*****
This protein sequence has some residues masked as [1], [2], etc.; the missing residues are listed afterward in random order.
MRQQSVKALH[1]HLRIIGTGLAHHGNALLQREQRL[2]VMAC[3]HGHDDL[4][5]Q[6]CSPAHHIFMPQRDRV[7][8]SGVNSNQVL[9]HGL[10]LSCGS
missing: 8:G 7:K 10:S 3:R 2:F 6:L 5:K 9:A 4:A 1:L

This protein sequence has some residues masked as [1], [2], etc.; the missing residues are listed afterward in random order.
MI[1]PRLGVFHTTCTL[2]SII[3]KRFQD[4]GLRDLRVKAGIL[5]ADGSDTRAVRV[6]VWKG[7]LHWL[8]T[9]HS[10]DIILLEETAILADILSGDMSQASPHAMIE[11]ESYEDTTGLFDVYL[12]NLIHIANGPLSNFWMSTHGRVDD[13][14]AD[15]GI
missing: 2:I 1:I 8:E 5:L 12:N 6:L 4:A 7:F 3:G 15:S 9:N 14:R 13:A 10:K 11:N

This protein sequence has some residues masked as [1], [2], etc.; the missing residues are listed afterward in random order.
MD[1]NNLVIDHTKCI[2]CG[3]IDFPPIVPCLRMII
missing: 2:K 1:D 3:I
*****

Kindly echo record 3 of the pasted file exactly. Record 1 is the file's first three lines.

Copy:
This protein sequence has some residues masked as [1], [2], etc.; the missing residues are listed afterward in random order.
MD[1]NNLVIDHTKCI[2]CG[3]IDFPPIVPCLRMII
missing: 2:K 1:D 3:I